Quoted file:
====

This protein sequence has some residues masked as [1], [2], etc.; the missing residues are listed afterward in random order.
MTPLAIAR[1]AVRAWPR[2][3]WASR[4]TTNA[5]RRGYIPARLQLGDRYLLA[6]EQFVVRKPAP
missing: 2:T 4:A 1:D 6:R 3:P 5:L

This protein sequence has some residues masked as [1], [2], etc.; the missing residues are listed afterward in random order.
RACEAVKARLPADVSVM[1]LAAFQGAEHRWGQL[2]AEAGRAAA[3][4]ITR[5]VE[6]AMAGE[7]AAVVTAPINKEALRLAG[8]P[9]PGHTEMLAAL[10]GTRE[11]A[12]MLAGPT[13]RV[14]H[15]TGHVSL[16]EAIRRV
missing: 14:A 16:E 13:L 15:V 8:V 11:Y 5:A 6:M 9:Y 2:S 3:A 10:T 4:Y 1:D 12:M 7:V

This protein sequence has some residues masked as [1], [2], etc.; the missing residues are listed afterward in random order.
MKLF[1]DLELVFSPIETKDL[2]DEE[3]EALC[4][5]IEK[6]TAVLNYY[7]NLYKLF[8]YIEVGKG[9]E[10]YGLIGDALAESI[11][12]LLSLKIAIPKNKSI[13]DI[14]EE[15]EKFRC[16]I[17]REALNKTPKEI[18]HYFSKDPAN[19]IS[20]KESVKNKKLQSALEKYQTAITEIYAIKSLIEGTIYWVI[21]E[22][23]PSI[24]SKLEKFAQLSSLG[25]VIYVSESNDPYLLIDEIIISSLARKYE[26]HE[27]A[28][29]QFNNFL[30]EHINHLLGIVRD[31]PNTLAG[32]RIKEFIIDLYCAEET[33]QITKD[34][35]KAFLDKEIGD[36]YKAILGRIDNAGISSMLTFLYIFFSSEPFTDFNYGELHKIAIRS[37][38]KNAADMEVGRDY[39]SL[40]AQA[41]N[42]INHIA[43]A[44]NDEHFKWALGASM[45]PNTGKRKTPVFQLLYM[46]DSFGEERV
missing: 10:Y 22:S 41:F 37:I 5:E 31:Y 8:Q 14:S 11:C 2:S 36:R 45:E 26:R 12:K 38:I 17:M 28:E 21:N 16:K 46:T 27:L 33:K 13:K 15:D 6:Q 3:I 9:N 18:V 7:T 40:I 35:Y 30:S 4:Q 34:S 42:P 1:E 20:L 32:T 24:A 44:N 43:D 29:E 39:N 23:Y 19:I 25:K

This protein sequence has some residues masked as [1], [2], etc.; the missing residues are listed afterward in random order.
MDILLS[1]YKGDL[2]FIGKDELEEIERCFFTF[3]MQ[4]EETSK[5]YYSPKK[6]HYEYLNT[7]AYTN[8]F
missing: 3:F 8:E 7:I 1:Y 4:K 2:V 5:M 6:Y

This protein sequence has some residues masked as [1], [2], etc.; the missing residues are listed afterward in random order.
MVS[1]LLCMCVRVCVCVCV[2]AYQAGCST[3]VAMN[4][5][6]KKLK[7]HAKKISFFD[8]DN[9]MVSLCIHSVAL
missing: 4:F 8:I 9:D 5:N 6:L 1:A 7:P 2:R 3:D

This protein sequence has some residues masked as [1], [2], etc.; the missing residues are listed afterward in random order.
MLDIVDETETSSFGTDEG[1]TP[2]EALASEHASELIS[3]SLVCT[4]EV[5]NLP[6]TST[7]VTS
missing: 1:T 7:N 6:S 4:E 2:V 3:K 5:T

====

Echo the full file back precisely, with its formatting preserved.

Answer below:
This protein sequence has some residues masked as [1], [2], etc.; the missing residues are listed afterward in random order.
MTPLAIAR[1]AVRAWPR[2][3]WASR[4]TTNA[5]RRGYIPARLQLGDRYLLA[6]EQFVVRKPAP
missing: 2:T 4:A 1:D 6:R 3:P 5:L

This protein sequence has some residues masked as [1], [2], etc.; the missing residues are listed afterward in random order.
RACEAVKARLPADVSVM[1]LAAFQGAEHRWGQL[2]AEAGRAAA[3][4]ITR[5]VE[6]AMAGE[7]AAVVTAPINKEALRLAG[8]P[9]PGHTEMLAAL[10]GTRE[11]A[12]MLAGPT[13]RV[14]H[15]TGHVSL[16]EAIRRV
missing: 14:A 16:E 13:L 15:V 8:V 11:Y 5:A 6:M 9:Y 2:S 3:A 10:T 4:Y 1:D 12:M 7:V

This protein sequence has some residues masked as [1], [2], etc.; the missing residues are listed afterward in random order.
MKLF[1]DLELVFSPIETKDL[2]DEE[3]EALC[4][5]IEK[6]TAVLNYY[7]NLYKLF[8]YIEVGKG[9]E[10]YGLIGDALAESI[11][12]LLSLKIAIPKNKSI[13]DI[14]EE[15]EKFRC[16]I[17]REALNKTPKEI[18]HYFSKDPAN[19]IS[20]KESVKNKKLQSALEKYQTAITEIYAIKSLIEGTIYWVI[21]E[22][23]PSI[24]SKLEKFAQLSSLG[25]VIYVSESNDPYLLIDEIIISSLARKYE[26]HE[27]A[28][29]QFNNFL[30]EHINHLLGIVRD[31]PNTLAG[32]RIKEFIIDLYCAEET[33]QITKD[34][35]KAFLDKEIGD[36]YKAILGRIDNAGISSMLTFLYIFFSSEPFTDFNYGELHKIAIRS[37][38]KNAADMEVGRDY[39]SL[40]AQA[41]N[42]INHIA[43]A[44]NDEHFKWALGASM[45]PNTGKRKTPVFQLLYM[46]DSFGEERV
missing: 10:Y 22:S 41:F 37:I 5:E 31:Y 8:Q 14:S 11:C 2:S 36:R 45:E 26:R 12:K 38:I 17:M 28:E 21:N 16:K 46:T 27:L 33:K 13:K 15:D 6:Q 3:I 9:N 18:V 7:T 40:I 35:Y 30:S 4:Q 34:S 42:P 1:E 20:L 32:T 24:A 44:N 43:D 29:E 39:N 23:Y 19:I 25:K

This protein sequence has some residues masked as [1], [2], etc.; the missing residues are listed afterward in random order.
MDILLS[1]YKGDL[2]FIGKDELEEIERCFFTF[3]MQ[4]EETSK[5]YYSPKK[6]HYEYLNT[7]AYTN[8]F
missing: 3:F 8:E 7:I 1:Y 4:K 2:V 5:M 6:Y

This protein sequence has some residues masked as [1], [2], etc.; the missing residues are listed afterward in random order.
MVS[1]LLCMCVRVCVCVCV[2]AYQAGCST[3]VAMN[4][5][6]KKLK[7]HAKKISFFD[8]DN[9]MVSLCIHSVAL
missing: 4:F 8:I 9:D 5:N 6:L 1:A 7:P 2:R 3:D

This protein sequence has some residues masked as [1], [2], etc.; the missing residues are listed afterward in random order.
MLDIVDETETSSFGTDEG[1]TP[2]EALASEHASELIS[3]SLVCT[4]EV[5]NLP[6]TST[7]VTS
missing: 1:T 7:N 6:S 4:E 2:V 3:K 5:T